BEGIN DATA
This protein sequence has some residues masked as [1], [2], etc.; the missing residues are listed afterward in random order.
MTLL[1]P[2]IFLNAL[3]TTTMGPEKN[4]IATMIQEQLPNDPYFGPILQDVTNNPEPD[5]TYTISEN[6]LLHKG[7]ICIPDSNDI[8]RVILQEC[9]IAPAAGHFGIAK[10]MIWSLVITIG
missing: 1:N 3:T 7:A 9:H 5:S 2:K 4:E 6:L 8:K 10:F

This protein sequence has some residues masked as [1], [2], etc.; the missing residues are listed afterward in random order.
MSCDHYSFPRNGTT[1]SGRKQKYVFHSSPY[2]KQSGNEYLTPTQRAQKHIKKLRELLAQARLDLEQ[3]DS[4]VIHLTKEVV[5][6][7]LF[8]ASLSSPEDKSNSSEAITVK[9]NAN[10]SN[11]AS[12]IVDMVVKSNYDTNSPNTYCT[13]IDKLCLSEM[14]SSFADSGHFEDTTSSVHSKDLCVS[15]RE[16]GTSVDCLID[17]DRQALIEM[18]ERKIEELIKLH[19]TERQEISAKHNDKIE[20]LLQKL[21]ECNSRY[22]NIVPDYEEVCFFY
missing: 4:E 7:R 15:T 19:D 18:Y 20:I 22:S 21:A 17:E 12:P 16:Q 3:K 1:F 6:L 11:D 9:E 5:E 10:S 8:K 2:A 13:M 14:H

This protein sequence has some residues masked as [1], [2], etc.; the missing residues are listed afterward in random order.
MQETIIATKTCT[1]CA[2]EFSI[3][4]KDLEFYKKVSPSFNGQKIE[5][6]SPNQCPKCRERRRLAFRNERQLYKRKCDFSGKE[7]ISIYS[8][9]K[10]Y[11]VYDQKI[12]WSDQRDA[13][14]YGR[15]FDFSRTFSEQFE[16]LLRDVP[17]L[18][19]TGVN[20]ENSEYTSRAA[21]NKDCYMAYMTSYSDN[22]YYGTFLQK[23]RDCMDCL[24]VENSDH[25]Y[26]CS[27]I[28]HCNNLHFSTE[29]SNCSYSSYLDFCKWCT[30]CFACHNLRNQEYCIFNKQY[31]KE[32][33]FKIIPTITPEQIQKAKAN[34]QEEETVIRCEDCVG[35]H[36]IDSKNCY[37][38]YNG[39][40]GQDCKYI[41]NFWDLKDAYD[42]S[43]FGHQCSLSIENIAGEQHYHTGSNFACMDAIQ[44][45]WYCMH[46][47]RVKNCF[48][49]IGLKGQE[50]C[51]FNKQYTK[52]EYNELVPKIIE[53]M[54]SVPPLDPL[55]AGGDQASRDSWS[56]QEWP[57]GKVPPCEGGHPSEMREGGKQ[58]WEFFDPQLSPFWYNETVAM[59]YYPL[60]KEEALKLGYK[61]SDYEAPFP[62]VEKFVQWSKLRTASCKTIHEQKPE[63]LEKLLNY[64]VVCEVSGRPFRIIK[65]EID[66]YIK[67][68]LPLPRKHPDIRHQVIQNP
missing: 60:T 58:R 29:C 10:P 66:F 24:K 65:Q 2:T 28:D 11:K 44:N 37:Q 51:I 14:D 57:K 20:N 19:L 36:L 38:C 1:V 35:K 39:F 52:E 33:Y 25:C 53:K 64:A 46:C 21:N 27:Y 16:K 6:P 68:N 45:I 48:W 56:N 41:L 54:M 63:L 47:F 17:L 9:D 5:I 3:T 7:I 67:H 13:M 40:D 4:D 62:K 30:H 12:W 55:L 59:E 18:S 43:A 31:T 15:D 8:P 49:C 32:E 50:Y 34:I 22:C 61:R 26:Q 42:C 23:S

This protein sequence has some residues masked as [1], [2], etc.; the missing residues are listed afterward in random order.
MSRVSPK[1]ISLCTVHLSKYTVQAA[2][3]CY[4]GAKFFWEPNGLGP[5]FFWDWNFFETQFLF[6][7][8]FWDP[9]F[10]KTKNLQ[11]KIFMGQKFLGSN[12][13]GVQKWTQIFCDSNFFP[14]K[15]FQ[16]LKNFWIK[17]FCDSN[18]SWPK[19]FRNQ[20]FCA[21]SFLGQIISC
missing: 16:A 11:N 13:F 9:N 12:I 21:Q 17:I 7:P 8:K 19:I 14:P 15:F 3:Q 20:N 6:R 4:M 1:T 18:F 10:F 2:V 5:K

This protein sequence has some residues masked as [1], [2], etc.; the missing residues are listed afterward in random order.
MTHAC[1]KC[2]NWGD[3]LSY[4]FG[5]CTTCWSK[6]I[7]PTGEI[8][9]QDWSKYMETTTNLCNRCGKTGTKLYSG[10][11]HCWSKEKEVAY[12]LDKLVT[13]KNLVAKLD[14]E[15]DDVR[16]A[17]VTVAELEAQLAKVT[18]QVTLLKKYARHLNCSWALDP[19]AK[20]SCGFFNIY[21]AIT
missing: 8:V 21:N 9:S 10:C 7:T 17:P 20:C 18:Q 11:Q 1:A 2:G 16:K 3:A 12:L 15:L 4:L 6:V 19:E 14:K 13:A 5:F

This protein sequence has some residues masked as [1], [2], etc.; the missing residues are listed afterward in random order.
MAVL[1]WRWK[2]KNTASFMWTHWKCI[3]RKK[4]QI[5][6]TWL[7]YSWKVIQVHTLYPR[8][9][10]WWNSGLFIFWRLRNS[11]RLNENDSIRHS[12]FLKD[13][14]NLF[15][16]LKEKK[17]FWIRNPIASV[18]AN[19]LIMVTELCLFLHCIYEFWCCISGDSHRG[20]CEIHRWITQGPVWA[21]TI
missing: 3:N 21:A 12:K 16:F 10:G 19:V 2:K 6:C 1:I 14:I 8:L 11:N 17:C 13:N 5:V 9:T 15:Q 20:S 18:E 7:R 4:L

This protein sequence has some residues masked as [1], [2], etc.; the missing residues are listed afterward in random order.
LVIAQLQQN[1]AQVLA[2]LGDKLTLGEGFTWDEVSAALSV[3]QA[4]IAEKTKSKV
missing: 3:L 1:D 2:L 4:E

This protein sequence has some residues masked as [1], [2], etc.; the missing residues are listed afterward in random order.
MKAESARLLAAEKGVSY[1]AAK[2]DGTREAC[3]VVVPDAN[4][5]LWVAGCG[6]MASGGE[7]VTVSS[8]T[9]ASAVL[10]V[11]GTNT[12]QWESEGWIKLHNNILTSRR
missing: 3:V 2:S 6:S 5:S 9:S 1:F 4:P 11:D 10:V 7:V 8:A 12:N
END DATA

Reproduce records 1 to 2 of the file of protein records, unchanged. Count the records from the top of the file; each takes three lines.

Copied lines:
This protein sequence has some residues masked as [1], [2], etc.; the missing residues are listed afterward in random order.
MTLL[1]P[2]IFLNAL[3]TTTMGPEKN[4]IATMIQEQLPNDPYFGPILQDVTNNPEPD[5]TYTISEN[6]LLHKG[7]ICIPDSNDI[8]RVILQEC[9]IAPAAGHFGIAK[10]MIWSLVITIG
missing: 1:N 3:T 7:A 9:H 5:S 2:K 4:E 6:L 8:K 10:F

This protein sequence has some residues masked as [1], [2], etc.; the missing residues are listed afterward in random order.
MSCDHYSFPRNGTT[1]SGRKQKYVFHSSPY[2]KQSGNEYLTPTQRAQKHIKKLRELLAQARLDLEQ[3]DS[4]VIHLTKEVV[5][6][7]LF[8]ASLSSPEDKSNSSEAITVK[9]NAN[10]SN[11]AS[12]IVDMVVKSNYDTNSPNTYCT[13]IDKLCLSEM[14]SSFADSGHFEDTTSSVHSKDLCVS[15]RE[16]GTSVDCLID[17]DRQALIEM[18]ERKIEELIKLH[19]TERQEISAKHNDKIE[20]LLQKL[21]ECNSRY[22]NIVPDYEEVCFFY
missing: 4:E 7:R 15:T 19:D 18:Y 20:I 22:S 21:A 17:E 12:P 16:Q 3:K 1:F 6:L 11:D 9:E 5:E 10:S 8:K 2:A 13:M 14:H